Can't ask for a better compliment!!
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Unread postAuthor: Big-E » Fri Feb 26, 2010 4:21 pm

Brian, totally understandable. I can't believe I didn't consider the pitfalls of this valve. Thanks for saving my teeffff :lol: Based on your prior experiences in that arena, I will take your word on it.

As for the aluminum tube , I'm probably gonna go with steel tubing instead, and whack out the allthread all together. I want to lighten the pump as well as make the pump rod stiffer, so steel tubing may be the best thing.

So far, I think everybody is giving some great input.
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Unread postAuthor: Brian the brain » Fri Feb 26, 2010 4:49 pm

Pretty soon the pump will be giving some great output!
Keep up the good work.

I love those square chunky fittings lik ethe Tee you used.
Wish we had them here.

:roll:

Darn...I really am a spudder..

Who else would say something like that??!?!?!
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Oh my friggin god stop being so awesome, that thing is pure kick ass. Most innovative and creative pneumatic that the files have ever come by!

Can't ask for a better compliment!!
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Unread postAuthor: Hawkeye » Fri Feb 26, 2010 6:34 pm

You can eliminate most of those fittings and hoses by just building a fill/ check valve into the gun itself. The pump then only needs the actual floating o-ring and nothing else.
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Unread postAuthor: Big-E » Sat Feb 27, 2010 4:49 pm

Okay, Here she is now. I love it! It's no longer "the beast" Because it's so much better! It's now, "The Beauty":

Image

First off, I made my own check valve. Here's an exploded view:

Image

Teflon tape let it leak. I used red LocTite instead. My brother taught me this trick from plumbing shop compressors. I can still service it, it's just harder to loosen the fittings. Works like a charm!

Image

I took a Polyurethane High Performance suspension bushing (Energy Suspension) and shaved it down some, then using a deep socket, I hammered it into the coupler and reducer; this was to reduce dead space, and it worked great!

Image
Image

I sleeved the pump rod in steel tubing, drilled out the cap, and added a T handle.

Image

She rocks now! A new 400 PSI gauge maxes out easily, and zero leaks! :D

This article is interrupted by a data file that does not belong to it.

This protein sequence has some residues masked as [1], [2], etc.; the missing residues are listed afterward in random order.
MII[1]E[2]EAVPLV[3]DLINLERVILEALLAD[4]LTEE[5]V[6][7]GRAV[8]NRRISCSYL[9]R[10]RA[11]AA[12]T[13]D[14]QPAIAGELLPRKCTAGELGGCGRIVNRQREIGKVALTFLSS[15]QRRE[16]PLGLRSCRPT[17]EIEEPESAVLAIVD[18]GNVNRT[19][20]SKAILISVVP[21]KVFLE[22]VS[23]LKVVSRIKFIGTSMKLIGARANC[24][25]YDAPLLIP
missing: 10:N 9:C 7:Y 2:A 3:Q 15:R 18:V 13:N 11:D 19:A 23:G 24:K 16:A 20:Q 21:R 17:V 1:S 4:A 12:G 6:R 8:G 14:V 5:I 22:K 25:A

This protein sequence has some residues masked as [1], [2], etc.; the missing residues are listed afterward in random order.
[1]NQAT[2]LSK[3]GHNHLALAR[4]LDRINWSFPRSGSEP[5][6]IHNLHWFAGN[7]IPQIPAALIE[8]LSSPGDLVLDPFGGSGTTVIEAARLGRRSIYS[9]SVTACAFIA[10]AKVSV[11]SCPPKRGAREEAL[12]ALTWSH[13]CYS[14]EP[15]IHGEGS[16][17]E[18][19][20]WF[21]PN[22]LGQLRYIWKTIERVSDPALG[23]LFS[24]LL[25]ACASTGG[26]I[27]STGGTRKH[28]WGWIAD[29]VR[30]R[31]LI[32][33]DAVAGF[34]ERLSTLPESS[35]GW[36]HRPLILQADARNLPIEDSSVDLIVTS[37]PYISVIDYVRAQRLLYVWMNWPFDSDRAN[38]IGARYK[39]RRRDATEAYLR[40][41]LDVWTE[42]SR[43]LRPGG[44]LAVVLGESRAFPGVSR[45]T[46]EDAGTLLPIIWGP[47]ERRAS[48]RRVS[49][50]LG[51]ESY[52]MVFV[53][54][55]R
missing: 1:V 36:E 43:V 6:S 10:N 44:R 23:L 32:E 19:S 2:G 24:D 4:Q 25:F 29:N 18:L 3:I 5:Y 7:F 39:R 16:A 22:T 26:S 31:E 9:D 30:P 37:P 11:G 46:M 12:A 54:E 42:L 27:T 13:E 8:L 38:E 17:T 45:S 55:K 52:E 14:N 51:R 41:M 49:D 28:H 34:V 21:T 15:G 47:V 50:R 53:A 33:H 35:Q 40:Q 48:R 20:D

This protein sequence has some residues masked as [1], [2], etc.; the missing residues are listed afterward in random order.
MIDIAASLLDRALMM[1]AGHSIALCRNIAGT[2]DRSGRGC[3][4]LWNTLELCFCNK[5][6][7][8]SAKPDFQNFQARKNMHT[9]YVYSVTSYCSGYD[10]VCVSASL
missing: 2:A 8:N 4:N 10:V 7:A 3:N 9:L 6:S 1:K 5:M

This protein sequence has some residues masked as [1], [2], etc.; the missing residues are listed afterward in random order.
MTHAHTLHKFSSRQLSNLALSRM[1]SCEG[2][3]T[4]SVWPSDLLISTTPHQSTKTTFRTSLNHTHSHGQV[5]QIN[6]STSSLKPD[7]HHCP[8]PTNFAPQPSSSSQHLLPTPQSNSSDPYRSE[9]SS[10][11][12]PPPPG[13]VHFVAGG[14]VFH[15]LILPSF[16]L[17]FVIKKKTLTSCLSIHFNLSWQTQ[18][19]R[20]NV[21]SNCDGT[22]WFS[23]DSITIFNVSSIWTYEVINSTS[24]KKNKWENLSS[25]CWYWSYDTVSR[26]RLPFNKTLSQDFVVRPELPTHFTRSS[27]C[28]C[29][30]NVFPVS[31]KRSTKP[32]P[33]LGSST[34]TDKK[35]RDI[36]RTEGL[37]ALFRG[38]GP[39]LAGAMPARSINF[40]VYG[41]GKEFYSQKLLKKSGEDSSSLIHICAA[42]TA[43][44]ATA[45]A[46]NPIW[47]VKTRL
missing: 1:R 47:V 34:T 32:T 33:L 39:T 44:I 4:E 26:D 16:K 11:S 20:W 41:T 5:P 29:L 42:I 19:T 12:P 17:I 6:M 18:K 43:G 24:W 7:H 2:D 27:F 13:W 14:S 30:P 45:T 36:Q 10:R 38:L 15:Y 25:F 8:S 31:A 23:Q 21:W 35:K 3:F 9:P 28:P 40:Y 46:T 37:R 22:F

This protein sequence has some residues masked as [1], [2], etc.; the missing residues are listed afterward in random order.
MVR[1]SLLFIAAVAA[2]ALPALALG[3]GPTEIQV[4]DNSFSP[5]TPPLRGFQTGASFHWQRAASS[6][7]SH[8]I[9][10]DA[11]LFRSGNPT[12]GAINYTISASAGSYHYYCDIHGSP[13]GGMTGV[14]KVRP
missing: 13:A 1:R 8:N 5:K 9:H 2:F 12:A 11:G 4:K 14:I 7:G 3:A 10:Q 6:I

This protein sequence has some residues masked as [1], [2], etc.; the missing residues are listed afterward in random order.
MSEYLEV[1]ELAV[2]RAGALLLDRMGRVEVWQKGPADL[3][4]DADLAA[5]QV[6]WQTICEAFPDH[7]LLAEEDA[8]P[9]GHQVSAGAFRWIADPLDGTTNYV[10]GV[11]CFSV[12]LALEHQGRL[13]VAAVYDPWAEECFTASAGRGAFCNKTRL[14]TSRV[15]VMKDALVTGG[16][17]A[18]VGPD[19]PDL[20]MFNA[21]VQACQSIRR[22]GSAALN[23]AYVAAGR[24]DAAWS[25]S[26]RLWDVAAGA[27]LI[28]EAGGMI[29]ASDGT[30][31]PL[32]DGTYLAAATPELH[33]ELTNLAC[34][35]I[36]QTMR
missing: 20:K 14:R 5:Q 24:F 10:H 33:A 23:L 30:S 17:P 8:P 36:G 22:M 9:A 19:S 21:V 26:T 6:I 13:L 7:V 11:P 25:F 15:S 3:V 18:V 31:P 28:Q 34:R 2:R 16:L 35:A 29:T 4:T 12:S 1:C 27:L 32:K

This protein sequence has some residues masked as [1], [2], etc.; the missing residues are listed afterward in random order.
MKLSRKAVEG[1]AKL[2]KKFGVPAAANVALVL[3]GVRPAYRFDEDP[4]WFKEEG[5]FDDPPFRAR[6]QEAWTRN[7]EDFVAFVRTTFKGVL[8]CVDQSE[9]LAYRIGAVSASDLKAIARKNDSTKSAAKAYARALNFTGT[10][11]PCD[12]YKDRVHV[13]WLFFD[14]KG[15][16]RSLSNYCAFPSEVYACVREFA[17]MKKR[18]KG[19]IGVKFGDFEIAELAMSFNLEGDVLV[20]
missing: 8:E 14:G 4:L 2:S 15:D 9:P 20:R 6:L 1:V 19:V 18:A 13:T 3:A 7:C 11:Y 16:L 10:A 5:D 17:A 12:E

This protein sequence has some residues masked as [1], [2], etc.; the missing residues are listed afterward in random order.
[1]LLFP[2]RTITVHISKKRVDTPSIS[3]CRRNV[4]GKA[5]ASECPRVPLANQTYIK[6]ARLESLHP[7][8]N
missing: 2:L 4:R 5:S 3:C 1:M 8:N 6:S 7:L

Image

Thanks for all the input everybody; What do you all think now?

Oh... Almost forgot... Here's what the piston looks like:

Image

All feedback is welcome!

BTW, Brian, Those chunky fittings came from my local True Value Hardware, they have almost everything. I did get a rounded one for the gauge elbow, they were out of the machined fittings in 1/4". :lol:
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Last edited by Big-E on Sat Feb 27, 2010 5:00 pm, edited 1 time in total.
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Unread postAuthor: Brian the brain » Sat Feb 27, 2010 4:58 pm

Awesome!

Just awesome.

I have a suggestion.
You can use inner bike tube or some flexible hose to sleeve the pump and handle so it won't get damaged with use.
Plus it will make it look pro.

Oh..I think it needs a stand too, if only to take the strain off the vital parts.

Great job!
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Gun Freak wrote:
Oh my friggin god stop being so awesome, that thing is pure kick ass. Most innovative and creative pneumatic that the files have ever come by!

Can't ask for a better compliment!!
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Unread postAuthor: Big-E » Sat Feb 27, 2010 5:02 pm

Yes, that's the next part. I'm thinking of a nice hardwood stand. I may have my friend, Dave make it; He's a very accomplished woodworker, plus, it'd make it look awesome.

I'll be adding bicycle grips to the pump handle; I have them in my garage.
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Unread postAuthor: Demon » Sat Feb 27, 2010 5:05 pm

Are the spaces on the piston perimeter acting like a check valve ?

Awesome pump!
At 400 psi, is it manageable to pump?
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Unread postAuthor: Big-E » Sat Feb 27, 2010 5:10 pm

Demon, The spaces at the bottom of the piston head are so air will flow past the o-ring on the upstroke. on the downstroke, the o-ring is forced against the pump tube wall and the top edge of the piston groove, creating a seal so the air can be compressed, and forced through my check valve.

It's way easier to pump. it's manageable to 400 PSI, but that last pump takes a little more effort. Up to 350 PSI it's like butter.
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Last edited by Big-E on Sat Feb 27, 2010 5:12 pm, edited 1 time in total.
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Unread postAuthor: clemsonguy1125 » Sat Feb 27, 2010 5:12 pm

Awesome, after seeing this I think I will try to make one, what size o-rings di you use, and is it type l or m copper
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Unread postAuthor: Big-E » Sat Feb 27, 2010 5:22 pm

I used a 3/4" machine screw anchor, it's a two piece steel fitting that is crushed together when you turn a machine screw in it, and it presses into whatever the screw is going into. I sealed it up with JB Weld Epoxy, and threaded it onto my rod. once cured, I used a dremel, a couple of files, and sandpaper to make the grooves for the o-ring and air relief notches.

The o-rings I used were:

5/8" I.D. (13/16" O.D.) x 3/32" wall for the piston
1/4" I.D. (3/8" O.D.) x 1/16" wall for the check valve.

I used thicker, L Rated 3/4" tubing for the pump body.
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Last edited by Big-E on Sat Feb 27, 2010 8:03 pm, edited 1 time in total.